Denying the centrality of the state destroys all hope of changing it. We must analyze state policy in order to understand it and reorient it Krause & Williams, 1997 Prof. Political Sci. at Geneva Graduate Institute of Int’l Studies and Asst. Prof. Political Sci. at University of Southern Main [Keith and Michael, Critical Security Studies, Pg, XV-XVI]
These (and other) critical perspectives have much to say to each other in the construction of a critical theory of international relations and, in turn, to contemporary security studies. While elements of many approaches may be found in this volume, no one perspective dominates. If anything, several of the contributions to this volume stand more inside than outside the tradition of security studies, which reflects our twofold conviction about the place of critical perspectives in contemporary scholarship. First, to stand too far outside prevailing discourses is almost certain to result in continued disciplinary exclusion. Second, to move toward alternative conceptions of security and security studies, one must necessarily reopen the questions subsumed under the modem conception of sovereignty and the scope of the political. To do this, one must take seriously the prevailing claims about the nature of security.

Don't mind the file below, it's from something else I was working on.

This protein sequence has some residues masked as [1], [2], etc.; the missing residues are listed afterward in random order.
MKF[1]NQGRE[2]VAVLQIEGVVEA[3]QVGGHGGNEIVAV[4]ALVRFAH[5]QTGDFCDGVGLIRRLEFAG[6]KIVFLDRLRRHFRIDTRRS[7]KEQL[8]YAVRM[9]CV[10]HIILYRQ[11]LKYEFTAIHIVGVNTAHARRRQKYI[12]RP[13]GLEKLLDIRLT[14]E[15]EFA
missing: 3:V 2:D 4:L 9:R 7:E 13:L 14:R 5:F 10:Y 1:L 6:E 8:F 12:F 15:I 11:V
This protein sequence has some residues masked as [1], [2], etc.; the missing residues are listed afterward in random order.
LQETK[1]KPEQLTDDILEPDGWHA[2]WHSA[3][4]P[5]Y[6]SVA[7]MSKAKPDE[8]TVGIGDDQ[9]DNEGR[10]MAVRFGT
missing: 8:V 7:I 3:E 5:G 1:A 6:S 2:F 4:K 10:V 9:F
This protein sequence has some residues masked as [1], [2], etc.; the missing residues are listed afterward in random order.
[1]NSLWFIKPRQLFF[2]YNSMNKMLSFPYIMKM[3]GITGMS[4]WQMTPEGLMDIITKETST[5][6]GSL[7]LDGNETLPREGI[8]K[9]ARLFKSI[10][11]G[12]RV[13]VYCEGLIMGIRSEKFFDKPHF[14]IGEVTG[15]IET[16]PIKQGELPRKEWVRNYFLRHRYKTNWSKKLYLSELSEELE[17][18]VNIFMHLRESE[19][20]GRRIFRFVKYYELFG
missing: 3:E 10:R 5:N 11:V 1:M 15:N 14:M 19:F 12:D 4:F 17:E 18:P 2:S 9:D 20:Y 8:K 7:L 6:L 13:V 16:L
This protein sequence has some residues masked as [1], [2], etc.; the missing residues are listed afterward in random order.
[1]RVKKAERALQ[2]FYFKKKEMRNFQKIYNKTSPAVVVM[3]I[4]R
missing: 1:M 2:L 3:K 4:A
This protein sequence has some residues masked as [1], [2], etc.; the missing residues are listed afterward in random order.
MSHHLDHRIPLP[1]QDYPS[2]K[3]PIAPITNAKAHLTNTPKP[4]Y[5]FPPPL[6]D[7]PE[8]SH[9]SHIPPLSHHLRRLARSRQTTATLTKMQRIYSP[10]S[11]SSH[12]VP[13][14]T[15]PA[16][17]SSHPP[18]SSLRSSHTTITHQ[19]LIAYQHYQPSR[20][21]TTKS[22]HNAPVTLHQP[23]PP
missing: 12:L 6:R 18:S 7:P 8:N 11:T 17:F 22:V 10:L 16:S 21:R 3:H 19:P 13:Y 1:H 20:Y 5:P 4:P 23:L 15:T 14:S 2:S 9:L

Many of the chapters in this volume thus retain a concern with the centrality of the state as a locus not only of obligation but of effective political action. In the realm of organized violence, states also remain the preeminent actors. The task of a critical, approach is not to deny the centrality of the state in this realm but, rather, to understand more fully its structures, dynamics, and possibilities for reorientation. From a critical perspective, state action is flexible and capable of reorientation, and analyzing state policy need not therefore be tantamount to embracing the statist assumptions of orthodox conceptions. To exclude a focus on state action from a critical perspective on the grounds that it plays inevitably within the rules of existing conceptions simply reverses the error of essentializing the state. Moreover, it loses the possibility of influencing what remains the most structurally capable actor in contemporary world politics.